Perspectives on Patrolling- Part 4, by J.M.

We are looking at patrolling in a post-SHTF scenario. In parts 1, 2 and 3, I reviewed the definition of “patrol” and objectives of patrolling as well as planning, dress and kit, navigation, movement, and now the subject of dealing with contacts while out on patrol. I have provided some pointers on handling contact situations, and there is still a considerable amount to cover on this subject. Let’s continue.

Contact (continued)

Document Each Contact

Once the contact is complete and you’ve departed the immediate area, you should stop and document the contact while the information is still fresh. This should include names and descriptions of the people in the contact group along with any information they provided you. You should also attempt to assign a confidence level to the information you collected. This is an indication of how accurate and up-to-date you believe the information is.

Exchange of Gunfire

While your primary focus should be on reconnaissance and contacting people for the purpose of collecting intelligence, there will be contact situations that either start out with or devolve into an exchange of gunfire. This could be a planned ambush, an attack by a hostile group that encounters your patrol, or a contact situation that results in shots being fired.

In most cases your primary goal should be to break contact with the hostile forces as quickly and as cleanly as possible. In any scenario involving gunfire, the members of patrol with the best lines of sight to the hostile contact should initially take cover and return fire, while other members of the patrol watch the sides and rear to ensure additional hostiles aren’t trying to sneak up on them. The members in contact should communicate with the patrol leader to provide the number of hostiles and their position, movements, and types of weapons.

Methods for Disengaging Exchange of Gunfire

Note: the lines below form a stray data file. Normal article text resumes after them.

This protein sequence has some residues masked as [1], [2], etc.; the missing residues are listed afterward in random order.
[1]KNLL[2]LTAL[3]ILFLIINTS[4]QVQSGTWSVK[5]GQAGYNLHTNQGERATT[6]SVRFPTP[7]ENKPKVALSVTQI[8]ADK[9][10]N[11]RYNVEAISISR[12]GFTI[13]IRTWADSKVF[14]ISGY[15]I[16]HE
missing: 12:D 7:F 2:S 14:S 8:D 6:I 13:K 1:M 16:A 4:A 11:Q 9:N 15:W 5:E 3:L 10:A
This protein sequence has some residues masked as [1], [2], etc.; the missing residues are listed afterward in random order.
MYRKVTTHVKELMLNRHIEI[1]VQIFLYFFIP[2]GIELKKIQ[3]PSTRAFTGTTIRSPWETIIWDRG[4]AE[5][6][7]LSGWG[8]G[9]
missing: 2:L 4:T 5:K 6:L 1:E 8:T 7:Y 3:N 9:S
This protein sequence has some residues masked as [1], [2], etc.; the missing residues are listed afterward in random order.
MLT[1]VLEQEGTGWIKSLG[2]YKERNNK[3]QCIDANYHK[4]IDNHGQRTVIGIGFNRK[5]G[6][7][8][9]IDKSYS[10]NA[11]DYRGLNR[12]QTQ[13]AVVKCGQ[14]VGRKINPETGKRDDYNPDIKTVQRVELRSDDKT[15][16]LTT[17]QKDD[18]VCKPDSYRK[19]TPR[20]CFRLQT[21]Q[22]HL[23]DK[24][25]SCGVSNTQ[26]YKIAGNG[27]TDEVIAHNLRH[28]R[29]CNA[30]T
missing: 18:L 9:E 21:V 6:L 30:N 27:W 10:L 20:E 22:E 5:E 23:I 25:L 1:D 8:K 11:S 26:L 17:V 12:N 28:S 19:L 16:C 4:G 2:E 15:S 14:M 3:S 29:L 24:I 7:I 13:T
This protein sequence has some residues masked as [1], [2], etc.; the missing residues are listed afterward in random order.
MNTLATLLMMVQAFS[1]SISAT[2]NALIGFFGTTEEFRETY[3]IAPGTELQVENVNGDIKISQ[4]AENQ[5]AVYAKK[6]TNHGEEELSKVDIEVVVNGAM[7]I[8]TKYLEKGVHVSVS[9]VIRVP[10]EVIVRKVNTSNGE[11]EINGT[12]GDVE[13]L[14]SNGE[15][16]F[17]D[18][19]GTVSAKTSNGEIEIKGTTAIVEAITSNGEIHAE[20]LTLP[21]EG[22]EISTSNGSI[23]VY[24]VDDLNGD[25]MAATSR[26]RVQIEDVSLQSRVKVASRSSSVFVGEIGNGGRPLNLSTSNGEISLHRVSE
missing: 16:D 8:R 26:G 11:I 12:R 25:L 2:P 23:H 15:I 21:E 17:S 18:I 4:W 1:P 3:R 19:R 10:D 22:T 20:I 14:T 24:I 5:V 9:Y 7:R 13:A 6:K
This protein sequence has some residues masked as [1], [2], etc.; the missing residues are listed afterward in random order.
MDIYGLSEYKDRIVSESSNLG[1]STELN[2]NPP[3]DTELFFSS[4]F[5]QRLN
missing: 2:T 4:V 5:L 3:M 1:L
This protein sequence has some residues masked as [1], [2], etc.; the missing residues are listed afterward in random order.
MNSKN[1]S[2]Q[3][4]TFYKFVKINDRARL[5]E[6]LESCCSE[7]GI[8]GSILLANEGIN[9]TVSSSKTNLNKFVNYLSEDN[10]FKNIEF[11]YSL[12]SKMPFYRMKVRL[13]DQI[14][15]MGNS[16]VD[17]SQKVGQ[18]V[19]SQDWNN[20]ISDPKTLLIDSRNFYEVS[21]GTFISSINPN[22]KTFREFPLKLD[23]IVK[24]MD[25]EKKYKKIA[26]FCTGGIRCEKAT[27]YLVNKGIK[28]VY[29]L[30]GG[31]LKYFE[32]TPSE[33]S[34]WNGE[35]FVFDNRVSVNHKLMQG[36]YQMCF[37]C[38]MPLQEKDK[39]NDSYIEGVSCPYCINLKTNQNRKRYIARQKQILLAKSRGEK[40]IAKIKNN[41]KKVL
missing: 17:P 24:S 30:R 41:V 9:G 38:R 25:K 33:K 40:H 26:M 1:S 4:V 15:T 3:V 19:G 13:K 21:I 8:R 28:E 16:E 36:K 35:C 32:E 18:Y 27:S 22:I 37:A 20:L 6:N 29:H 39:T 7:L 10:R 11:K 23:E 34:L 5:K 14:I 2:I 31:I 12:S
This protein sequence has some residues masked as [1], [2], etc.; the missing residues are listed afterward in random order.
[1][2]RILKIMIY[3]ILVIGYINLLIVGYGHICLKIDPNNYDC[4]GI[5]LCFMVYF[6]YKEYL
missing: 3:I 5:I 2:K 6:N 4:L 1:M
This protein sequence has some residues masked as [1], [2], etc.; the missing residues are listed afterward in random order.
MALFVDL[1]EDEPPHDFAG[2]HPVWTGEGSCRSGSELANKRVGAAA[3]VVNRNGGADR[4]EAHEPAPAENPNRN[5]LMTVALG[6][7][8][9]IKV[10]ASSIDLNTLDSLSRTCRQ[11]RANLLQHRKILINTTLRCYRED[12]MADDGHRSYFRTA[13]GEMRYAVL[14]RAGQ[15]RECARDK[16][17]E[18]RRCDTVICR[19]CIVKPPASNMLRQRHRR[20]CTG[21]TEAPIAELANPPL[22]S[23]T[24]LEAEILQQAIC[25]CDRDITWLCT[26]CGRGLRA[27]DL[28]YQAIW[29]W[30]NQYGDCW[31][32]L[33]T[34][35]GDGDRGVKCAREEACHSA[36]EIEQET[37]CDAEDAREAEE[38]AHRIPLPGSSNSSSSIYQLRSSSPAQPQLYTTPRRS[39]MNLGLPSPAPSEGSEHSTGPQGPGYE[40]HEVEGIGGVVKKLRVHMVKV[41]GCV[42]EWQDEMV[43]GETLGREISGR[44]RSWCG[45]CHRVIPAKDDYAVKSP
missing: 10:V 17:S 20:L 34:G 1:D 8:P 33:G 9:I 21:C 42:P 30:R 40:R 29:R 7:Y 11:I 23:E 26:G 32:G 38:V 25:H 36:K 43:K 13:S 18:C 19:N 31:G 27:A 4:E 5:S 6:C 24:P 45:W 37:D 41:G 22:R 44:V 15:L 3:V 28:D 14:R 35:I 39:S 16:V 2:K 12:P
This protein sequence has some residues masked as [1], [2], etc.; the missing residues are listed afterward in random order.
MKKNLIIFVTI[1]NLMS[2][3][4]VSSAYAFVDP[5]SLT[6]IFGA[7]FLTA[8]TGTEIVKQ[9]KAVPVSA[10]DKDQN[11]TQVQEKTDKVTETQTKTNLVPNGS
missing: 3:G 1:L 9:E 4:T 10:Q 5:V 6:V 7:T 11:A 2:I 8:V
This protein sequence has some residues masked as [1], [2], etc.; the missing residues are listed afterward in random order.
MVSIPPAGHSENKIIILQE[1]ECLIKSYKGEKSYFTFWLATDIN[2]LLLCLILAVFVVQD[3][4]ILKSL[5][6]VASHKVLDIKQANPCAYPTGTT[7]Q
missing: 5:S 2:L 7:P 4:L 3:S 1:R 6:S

If the patrol leader makes the decision to disengage, there are several methods for doing so. I will share several below.

Leapfrog Disengagement

In leapfrog disengagement, the patrol leader provides the command and a direction, usually in the opposite direction of the contact. For example, they may shout “Disengage cover west”, if the enemy is shooting from the east, although local terrain and the availability of cover and concealment may determine which direction is best. The patrol members in contact should stop shooting and use cover and concealment to move back through the rest of the patrol, who begins firing on the enemy once the first group has passed by.

When the first group has reached the rear of the patrol, they take positions to cover the rest of the team. Then, the next group closest to the enemy disengages and moves to the rear, with the rest of the patrol covering them. This leapfrogging continues until the patrol has successfully disengaged or the patrol leader calls for another action.

Consolidate

If there’s no viable option available for retreat or the enemy has surrounded the patrol, the leader can call for the team to gather in a central location and assume defensive positions. This allows the team to consolidate their firepower and take advantage of any available cover to hold off the hostile force.

Scatter

If the situation is too chaotic and the patrol is in danger of being overwhelmed, that patrol leader may order the team to scatter and regroup at a defined rally point.

Hostile Situations

There are obviously an infinite number of possible hostile situations and circumstances you may encounter while patrolling. It’s impossible to cover all of them in this article. However, there are a few recommendations that may improve your odds of surviving a hostile contact below.

Constantly Think About Possible Scenarios and Responses

One of the jobs of the patrol leader is to constantly think about possible scenarios and responses for the current environment while out on patrol. This is especially important in any area that offers an increased possibility of ambush or hostile encounter, such as heavily wooded terrain, urban areas, et cetera. Also, this is why it’s critical for the patrol leader to constantly be aware of their location and surrounding terrain.

Train For Common Types of Maneuvers

While it’s impossible to train for every possible type of encounter, your patrol group should train for some of the common types of maneuvers. One good way to do this is to rent a field or find some available terrain that matches what you’ll be patrolling, buy or rent some paintball gear, and spend some time practicing different hostile engagement and disengagement drills.

Have a Drag Handle and IFAK on Everyone’s Load-Bearing Gear